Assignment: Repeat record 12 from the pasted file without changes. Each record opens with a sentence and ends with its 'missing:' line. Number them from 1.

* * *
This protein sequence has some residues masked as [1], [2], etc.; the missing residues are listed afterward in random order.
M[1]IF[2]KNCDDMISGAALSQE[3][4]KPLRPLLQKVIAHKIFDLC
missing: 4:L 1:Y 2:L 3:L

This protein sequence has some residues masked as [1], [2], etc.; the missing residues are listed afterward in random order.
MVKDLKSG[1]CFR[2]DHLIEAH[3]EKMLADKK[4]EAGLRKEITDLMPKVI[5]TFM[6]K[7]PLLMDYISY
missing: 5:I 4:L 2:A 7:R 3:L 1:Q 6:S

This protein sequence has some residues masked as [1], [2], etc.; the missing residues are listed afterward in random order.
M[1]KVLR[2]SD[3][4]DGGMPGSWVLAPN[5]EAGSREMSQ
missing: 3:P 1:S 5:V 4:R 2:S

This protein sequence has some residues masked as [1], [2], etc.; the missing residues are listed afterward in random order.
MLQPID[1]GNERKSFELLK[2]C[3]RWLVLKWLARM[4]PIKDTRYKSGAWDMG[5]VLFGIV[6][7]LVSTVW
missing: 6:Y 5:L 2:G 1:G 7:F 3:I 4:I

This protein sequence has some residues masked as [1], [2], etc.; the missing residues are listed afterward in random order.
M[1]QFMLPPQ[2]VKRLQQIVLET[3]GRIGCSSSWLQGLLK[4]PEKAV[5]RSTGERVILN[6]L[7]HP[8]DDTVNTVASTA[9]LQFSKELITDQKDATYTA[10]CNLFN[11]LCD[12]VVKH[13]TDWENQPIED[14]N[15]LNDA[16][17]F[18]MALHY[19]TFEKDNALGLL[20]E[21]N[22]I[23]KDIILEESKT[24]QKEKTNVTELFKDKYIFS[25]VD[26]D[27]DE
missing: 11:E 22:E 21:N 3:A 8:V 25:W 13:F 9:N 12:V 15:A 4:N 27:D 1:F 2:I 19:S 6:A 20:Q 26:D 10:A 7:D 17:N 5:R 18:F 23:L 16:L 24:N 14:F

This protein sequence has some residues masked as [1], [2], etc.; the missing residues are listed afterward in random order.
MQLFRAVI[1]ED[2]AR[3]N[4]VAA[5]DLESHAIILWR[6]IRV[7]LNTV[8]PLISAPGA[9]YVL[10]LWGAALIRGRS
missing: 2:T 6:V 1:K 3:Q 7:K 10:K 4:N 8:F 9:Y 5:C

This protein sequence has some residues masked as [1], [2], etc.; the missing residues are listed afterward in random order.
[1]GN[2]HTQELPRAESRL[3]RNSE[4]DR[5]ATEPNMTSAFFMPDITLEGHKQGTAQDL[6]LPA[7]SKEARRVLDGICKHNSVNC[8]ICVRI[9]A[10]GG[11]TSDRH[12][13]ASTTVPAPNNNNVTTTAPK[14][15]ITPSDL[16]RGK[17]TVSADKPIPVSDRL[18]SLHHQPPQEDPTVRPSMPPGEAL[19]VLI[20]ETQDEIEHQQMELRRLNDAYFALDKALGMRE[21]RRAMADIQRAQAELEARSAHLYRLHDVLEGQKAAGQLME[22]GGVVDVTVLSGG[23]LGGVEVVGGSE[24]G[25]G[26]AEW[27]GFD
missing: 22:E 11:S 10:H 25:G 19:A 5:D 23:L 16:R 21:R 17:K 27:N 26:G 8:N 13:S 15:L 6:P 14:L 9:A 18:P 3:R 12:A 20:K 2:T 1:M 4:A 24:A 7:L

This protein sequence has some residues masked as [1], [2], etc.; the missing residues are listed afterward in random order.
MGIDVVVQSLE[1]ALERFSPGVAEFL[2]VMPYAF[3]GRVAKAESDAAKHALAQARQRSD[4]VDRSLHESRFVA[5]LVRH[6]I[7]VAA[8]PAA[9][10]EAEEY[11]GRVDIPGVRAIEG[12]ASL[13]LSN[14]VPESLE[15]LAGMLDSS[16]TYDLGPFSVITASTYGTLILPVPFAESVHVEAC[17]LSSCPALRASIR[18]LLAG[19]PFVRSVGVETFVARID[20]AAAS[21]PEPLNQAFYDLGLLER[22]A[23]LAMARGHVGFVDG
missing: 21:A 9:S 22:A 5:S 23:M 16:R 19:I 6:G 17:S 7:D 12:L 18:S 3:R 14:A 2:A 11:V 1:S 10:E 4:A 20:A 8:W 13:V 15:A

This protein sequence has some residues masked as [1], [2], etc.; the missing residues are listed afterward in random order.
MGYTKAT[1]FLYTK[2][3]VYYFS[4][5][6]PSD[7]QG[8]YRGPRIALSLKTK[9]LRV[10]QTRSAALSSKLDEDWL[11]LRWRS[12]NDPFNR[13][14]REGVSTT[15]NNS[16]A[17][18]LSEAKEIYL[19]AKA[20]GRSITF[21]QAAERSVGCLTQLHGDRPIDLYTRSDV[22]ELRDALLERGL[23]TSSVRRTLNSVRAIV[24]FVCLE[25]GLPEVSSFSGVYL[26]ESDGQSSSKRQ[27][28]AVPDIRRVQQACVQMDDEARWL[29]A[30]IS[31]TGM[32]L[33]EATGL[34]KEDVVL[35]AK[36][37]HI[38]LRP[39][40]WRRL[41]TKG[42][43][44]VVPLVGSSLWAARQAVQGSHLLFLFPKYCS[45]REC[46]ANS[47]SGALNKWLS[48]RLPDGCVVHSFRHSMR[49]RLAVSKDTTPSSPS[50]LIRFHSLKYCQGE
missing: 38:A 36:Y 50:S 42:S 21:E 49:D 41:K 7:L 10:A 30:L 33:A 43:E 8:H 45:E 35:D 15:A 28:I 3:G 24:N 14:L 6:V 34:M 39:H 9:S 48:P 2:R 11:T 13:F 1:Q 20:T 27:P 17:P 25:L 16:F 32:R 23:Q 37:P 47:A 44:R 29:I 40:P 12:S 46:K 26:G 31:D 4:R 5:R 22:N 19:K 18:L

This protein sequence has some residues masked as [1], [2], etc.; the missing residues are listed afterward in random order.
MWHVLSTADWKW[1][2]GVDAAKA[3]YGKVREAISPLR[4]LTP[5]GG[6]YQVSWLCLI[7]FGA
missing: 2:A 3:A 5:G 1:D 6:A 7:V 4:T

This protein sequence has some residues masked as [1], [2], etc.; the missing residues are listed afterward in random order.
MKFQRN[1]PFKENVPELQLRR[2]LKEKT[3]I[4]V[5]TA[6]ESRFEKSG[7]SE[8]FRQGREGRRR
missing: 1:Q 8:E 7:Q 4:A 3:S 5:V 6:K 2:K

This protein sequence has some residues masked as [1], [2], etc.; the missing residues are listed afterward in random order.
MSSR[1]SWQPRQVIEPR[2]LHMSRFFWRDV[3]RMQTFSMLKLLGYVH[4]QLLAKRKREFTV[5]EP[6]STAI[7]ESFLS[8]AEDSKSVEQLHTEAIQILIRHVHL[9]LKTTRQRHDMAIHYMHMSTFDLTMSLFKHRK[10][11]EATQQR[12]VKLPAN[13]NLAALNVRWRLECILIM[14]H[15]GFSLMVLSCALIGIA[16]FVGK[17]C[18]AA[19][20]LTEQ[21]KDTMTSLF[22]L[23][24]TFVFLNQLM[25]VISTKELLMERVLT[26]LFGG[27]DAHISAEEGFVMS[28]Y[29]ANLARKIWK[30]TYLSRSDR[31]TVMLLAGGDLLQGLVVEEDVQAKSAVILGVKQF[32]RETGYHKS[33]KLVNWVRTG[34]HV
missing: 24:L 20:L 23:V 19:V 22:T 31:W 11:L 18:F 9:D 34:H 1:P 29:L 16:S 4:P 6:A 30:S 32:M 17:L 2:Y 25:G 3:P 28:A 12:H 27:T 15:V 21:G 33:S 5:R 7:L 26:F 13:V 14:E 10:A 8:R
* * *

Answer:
This protein sequence has some residues masked as [1], [2], etc.; the missing residues are listed afterward in random order.
MSSR[1]SWQPRQVIEPR[2]LHMSRFFWRDV[3]RMQTFSMLKLLGYVH[4]QLLAKRKREFTV[5]EP[6]STAI[7]ESFLS[8]AEDSKSVEQLHTEAIQILIRHVHL[9]LKTTRQRHDMAIHYMHMSTFDLTMSLFKHRK[10][11]EATQQR[12]VKLPAN[13]NLAALNVRWRLECILIM[14]H[15]GFSLMVLSCALIGIA[16]FVGK[17]C[18]AA[19][20]LTEQ[21]KDTMTSLF[22]L[23][24]TFVFLNQLM[25]VISTKELLMERVLT[26]LFGG[27]DAHISAEEGFVMS[28]Y[29]ANLARKIWK[30]TYLSRSDR[31]TVMLLAGGDLLQGLVVEEDVQAKSAVILGVKQF[32]RETGYHKS[33]KLVNWVRTG[34]HV
missing: 24:L 20:L 23:V 19:V 22:T 31:W 11:L 18:F 9:D 34:H 1:P 29:L 16:S 4:P 6:A 30:S 32:M 17:L 2:Y 25:G 3:P 28:A 12:H 27:T 15:V 21:G 33:S 5:R 7:L 26:F 13:V 14:E 10:A 8:R